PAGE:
There is a designated area in the warehouse where they store all their wonderful shade cards!
Appletons still supply the original shades that William Morris used in his tapestry designs like the more muted yellows:
I asked Debbie if there was any ever 'waste' wool that they can't supply to their stockists, if it doesn't meet their high standards. She agreed there was some 'seconds' and I loved hearing that they don't throw it away. Instead they donate it to charities that require wool to make things such as baby knitting charities and schools.
Lastly, I was shown the groovy kits that Appletons produce from collaborations with some very talented embroidery designers such as Emily Peacock, who has designed several kits for them. I particularly loved the Oscar Wilde one (since I'm a fan of his literature):
Her kit designs are printed on tapestry canvas as they are quite detailed:
Debbie was also excited about one of their latest kit collaborations with the Flanders Tapestry Collection, which has been designed especially for the Queen's Platinum Jubilee:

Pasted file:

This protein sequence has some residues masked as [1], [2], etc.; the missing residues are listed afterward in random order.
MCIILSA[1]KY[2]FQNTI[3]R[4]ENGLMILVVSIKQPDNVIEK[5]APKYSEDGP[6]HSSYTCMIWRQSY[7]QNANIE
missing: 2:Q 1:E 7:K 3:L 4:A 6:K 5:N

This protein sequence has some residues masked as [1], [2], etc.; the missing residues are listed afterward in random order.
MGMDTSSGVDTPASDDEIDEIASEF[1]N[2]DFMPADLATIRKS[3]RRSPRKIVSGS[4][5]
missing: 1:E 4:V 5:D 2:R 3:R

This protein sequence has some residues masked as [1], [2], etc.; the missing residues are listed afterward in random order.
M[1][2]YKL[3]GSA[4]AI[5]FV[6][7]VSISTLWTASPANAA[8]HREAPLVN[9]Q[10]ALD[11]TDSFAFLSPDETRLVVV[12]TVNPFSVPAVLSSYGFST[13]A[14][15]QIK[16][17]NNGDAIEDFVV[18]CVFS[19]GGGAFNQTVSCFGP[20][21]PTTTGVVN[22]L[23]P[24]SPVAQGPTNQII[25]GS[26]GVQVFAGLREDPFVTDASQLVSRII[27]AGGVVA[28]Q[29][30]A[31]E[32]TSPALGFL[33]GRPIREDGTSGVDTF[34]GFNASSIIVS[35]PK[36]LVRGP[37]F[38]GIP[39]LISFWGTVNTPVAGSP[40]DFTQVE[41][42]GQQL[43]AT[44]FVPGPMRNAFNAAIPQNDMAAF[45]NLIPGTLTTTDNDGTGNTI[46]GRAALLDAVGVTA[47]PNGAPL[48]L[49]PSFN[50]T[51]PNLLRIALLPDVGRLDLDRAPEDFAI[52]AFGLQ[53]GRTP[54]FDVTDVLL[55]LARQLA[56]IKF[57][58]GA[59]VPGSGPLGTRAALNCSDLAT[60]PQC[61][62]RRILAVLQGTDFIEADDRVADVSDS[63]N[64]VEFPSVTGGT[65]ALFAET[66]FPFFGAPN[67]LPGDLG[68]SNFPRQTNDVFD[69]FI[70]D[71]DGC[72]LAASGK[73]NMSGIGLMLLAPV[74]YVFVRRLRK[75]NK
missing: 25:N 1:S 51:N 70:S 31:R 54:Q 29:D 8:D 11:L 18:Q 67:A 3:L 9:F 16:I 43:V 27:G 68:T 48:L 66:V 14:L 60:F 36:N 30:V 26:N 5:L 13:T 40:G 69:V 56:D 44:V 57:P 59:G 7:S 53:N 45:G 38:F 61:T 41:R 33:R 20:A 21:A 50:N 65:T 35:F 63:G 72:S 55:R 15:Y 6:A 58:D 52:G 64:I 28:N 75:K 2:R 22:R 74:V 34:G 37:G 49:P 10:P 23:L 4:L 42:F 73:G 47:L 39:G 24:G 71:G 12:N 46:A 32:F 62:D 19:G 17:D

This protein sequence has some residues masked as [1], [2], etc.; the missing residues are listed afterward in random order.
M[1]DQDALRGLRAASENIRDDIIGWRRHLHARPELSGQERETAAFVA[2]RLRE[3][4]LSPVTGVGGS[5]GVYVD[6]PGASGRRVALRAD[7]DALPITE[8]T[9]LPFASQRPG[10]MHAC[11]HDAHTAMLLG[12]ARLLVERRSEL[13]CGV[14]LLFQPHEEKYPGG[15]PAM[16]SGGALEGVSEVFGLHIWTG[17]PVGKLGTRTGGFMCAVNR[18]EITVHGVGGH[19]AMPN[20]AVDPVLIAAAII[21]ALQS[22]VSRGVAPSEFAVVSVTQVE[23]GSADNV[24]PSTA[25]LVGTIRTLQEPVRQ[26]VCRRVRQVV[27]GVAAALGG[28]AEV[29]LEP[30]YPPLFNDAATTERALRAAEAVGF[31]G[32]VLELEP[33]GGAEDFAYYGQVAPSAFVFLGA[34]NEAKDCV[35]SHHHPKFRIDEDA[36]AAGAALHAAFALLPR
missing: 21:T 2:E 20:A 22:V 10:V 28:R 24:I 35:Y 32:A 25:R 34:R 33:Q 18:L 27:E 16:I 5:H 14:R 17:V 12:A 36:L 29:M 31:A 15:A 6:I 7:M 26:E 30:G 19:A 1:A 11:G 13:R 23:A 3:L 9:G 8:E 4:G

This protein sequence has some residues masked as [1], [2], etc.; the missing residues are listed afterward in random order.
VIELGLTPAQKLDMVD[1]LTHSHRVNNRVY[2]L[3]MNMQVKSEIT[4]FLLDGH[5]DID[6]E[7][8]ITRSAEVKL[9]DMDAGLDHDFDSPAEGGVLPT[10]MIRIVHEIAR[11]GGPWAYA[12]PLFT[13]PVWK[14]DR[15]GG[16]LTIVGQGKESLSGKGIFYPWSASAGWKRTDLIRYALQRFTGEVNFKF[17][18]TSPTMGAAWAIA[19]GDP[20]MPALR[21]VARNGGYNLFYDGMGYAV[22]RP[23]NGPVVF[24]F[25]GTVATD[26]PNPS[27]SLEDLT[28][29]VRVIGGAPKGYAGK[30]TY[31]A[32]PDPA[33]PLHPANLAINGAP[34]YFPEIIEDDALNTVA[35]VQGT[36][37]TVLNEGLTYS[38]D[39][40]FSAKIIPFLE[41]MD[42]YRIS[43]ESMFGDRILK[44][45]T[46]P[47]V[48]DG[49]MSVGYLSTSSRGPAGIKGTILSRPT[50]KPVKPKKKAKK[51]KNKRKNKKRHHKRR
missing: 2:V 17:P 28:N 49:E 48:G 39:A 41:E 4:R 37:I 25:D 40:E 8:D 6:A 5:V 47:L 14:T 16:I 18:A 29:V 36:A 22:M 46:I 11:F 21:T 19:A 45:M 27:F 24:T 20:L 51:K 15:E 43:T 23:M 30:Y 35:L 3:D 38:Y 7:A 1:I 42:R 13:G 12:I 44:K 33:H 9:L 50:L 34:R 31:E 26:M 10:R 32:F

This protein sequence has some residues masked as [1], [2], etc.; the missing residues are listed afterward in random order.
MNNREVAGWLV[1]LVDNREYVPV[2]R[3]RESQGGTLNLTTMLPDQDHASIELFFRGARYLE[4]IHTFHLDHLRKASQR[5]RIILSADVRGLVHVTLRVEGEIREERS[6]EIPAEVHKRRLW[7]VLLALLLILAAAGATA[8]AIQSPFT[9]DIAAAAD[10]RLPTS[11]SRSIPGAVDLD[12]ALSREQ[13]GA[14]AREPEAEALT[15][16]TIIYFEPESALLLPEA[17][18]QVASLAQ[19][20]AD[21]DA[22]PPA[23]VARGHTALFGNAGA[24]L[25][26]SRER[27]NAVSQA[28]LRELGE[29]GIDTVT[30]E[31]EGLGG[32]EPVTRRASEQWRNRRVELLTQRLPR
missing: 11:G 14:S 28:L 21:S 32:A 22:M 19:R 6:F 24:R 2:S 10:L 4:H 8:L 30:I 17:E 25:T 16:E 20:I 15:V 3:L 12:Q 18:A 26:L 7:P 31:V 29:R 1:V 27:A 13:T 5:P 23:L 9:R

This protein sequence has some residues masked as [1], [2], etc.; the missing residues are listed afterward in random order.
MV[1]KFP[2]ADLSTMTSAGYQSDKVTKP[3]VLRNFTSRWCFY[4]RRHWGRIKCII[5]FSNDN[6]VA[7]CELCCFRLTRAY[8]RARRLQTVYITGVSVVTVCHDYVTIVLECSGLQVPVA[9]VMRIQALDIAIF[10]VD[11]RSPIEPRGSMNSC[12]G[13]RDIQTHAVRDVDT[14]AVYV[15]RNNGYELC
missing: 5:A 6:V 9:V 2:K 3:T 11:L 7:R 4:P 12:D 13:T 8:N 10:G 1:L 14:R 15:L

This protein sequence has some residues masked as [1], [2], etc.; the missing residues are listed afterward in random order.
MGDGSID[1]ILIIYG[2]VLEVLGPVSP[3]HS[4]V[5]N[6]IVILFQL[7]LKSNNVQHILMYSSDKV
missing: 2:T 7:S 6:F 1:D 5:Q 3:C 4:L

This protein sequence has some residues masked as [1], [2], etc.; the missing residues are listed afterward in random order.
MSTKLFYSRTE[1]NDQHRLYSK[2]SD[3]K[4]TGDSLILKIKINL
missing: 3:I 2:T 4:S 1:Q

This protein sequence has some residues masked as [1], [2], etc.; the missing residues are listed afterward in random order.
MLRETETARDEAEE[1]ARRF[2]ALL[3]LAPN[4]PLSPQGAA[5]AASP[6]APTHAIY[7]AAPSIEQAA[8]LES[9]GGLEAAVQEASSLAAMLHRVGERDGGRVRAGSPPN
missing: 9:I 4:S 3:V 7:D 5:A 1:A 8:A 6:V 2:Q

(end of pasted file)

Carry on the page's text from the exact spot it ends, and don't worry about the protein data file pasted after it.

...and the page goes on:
Finally, I got to see the wonderful Bargello Embroidery kits that were a collaboration between the Bargello Sisters and Appletons:
I'm really excited to now be stocking these Bargello kits!
I had such a fantastic visit to Appletons and it was nice to finally put faces to the wonderful ladies I normally chat to via email when sorting orders for my stock etc. They were so friendly and welcoming and I'm very proud to be a stockist of their amazing high quality tapestry wool!
You'll note at the beginning of this blog, I had mentioned that Appletons were once located at the Mill in Elstead.
I decided to pay it a visit on my way back to Brighton, since it is now a pub and restaurant.
It is really beautiful in appearance and you'll notice the bell tower at the top that was installed by Thomas Appleton:
Upon entering the building, I was happy to find a sign that mentioned the Appleton family:
I was also super impressed to see they had kept the original mill features and that it was still turning!